When you study all the issues surrounding the foodservice industry, it’s obvious that sustainability is more than a passing trend. We’re seeing more and more partners in the industry turning towards efficiency in how they source, create, and deliver food - and consumers are demanding it. But what does this mean for the future of restaurants?
According to a recent food safety report, consumers are becoming increasingly aware of food safety issues and are interested in seeing more transparency from the restaurants they frequent.
Specifically, 74% of consumers believe this is something that restaurants should be responsible for providing. Foodservice professionals can respond to this by investing in clean supply chains. While still a relatively new idea, it’s catching on with a number of leading brands.
Removing ‘unclean’ ingredients from a supply chain can be complex but is an unstoppable trend.
Silo in Brighton is one of the UK’s first zero-waste restaurants tackling this head on, demanding 100% “clean” solutions from every supplier. Ingredients and supplies are delivered packaging free or 100% biodegradable, even the plates are recycled.
We also see where tech can be applied to food procurement organisations and make a genuine difference to the environment. ‘Big data’ can be key in the management of food waste. This is one of the most pressing challenges our planet faces and is something as a group we are taking a lead on addressing through Stop Food Waste Day which is held every April.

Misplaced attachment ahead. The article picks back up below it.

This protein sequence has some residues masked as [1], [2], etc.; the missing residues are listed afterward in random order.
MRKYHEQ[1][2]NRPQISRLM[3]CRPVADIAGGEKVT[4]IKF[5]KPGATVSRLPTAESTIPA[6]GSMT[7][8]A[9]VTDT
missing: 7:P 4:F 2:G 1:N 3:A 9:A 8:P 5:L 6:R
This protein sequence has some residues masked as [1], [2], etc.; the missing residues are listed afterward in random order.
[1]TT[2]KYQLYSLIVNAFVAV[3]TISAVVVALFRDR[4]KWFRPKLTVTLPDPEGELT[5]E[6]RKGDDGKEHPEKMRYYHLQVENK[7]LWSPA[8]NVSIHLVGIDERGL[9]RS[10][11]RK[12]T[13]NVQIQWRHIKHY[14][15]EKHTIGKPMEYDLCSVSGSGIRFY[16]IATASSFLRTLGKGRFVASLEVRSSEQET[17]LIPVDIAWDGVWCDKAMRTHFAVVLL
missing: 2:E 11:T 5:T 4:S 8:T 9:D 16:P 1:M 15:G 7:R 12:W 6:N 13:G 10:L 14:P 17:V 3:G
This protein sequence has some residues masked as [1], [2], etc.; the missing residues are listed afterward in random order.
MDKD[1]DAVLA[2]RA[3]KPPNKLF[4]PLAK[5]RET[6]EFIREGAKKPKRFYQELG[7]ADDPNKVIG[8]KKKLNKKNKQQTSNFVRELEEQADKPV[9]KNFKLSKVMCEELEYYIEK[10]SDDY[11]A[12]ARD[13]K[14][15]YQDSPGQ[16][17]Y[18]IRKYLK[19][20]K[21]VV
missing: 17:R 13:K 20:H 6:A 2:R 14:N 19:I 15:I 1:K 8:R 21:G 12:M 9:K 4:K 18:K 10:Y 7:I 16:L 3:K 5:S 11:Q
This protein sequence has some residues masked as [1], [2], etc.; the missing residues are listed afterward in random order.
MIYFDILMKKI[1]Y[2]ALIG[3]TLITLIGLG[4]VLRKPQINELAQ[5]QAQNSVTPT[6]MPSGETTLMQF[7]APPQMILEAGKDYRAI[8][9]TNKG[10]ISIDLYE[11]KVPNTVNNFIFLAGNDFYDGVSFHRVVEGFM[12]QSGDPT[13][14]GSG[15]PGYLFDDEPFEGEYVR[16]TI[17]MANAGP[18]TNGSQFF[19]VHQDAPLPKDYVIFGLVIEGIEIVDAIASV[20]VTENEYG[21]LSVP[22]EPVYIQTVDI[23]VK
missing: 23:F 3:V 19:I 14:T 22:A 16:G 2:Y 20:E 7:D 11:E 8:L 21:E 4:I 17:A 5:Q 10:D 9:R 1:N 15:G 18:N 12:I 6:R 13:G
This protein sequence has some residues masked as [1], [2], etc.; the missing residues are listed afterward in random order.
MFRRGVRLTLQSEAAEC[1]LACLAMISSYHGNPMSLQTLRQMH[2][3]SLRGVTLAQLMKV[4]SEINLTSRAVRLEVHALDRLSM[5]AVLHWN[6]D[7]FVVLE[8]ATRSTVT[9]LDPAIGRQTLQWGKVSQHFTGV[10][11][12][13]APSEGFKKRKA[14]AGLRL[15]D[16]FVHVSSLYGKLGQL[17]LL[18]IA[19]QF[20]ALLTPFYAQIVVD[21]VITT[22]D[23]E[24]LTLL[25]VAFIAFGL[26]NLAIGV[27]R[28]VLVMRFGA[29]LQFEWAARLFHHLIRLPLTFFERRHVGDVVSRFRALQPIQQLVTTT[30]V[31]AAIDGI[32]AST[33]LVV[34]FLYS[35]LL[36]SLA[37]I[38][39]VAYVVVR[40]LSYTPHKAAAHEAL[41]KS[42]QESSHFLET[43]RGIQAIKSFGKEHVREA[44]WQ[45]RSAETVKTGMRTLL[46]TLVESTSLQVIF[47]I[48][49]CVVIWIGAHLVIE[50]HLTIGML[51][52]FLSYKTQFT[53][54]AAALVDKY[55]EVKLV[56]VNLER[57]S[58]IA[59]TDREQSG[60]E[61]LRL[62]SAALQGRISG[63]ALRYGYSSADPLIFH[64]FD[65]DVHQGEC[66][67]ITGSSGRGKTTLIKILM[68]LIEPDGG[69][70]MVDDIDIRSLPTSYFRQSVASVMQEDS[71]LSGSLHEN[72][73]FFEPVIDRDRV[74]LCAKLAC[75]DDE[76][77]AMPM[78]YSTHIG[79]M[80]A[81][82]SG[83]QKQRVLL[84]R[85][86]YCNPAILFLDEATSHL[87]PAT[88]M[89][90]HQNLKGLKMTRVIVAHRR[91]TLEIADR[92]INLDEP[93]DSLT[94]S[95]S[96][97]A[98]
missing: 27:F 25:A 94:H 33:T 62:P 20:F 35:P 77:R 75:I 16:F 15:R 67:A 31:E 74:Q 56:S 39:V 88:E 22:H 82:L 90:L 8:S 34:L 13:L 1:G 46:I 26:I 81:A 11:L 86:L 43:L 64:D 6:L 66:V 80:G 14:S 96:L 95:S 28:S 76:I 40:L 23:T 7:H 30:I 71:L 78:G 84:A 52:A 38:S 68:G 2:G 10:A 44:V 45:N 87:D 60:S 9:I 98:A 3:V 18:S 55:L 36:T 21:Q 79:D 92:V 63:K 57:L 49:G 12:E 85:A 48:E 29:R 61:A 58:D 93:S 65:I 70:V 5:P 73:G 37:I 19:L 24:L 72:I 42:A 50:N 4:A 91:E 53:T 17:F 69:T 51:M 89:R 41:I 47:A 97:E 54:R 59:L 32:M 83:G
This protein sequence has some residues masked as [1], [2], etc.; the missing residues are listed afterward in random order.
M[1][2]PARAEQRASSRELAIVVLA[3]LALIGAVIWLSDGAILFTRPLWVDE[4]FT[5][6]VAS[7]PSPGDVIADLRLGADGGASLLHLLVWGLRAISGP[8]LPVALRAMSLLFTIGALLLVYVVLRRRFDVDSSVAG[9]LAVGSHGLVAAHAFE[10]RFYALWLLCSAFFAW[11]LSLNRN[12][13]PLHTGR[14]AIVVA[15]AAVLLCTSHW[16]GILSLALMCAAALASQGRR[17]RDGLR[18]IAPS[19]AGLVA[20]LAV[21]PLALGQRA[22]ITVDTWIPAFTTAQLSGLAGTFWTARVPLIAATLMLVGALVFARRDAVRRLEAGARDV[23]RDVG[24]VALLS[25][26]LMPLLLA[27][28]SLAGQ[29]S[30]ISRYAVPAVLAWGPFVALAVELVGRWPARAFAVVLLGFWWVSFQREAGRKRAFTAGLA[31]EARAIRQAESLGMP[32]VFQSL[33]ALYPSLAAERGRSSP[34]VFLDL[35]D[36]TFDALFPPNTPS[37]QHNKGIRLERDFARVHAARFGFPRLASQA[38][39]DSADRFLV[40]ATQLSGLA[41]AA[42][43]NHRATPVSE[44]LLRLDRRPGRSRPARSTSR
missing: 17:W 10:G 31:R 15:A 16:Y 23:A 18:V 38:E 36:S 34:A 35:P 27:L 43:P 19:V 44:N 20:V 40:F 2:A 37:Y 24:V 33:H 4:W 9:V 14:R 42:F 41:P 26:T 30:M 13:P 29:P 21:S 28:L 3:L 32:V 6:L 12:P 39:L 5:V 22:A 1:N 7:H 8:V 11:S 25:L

The concept of reduce, reuse and recycle is great, but it doesn’t always say a lot in regard to the specifics. Each year roughly 1,250 calories per person, per day, are wasted, and foodservice professionals play a large role here.
Instead of just tossing food scraps into the trash, operators are becoming more creative.
From donating food to local non-profits to creating unique food dishes with food scraps that aren’t used, there are numerous ways to reduce waste with very little effort.
We are partnered with Winnow, a company setup exclusively to tackle the problem of food waste worldwide. Kitchens using Winnow technology know exactly what they’re putting in their bins and all of the info is recorded and can be analysed over time.
Also, in 2017 our parent company, Compass Group started Stop Food Waste Day, an annual event which aims to raise awareness of food wastage and encourage steps to reduce it.
This notion of ‘big data’ also has the potential to reach back, upstream, in the food supply chain, to give us much more specific forecasting of expected demand and take the industry to a demand-led approach to supply of food rather than procuring an abundance of food, much of which is wasted. Looking forward we see the potential of connecting into the farming community, meaning precision agriculture could boost productivity and reduce waste, benefiting everyone in the food chain – not least, the planet.
To find out more about how a partnership with Foodbuy can support you in building sustainability into your food supply chain, connect with Charlie Hudson via LinkedIn.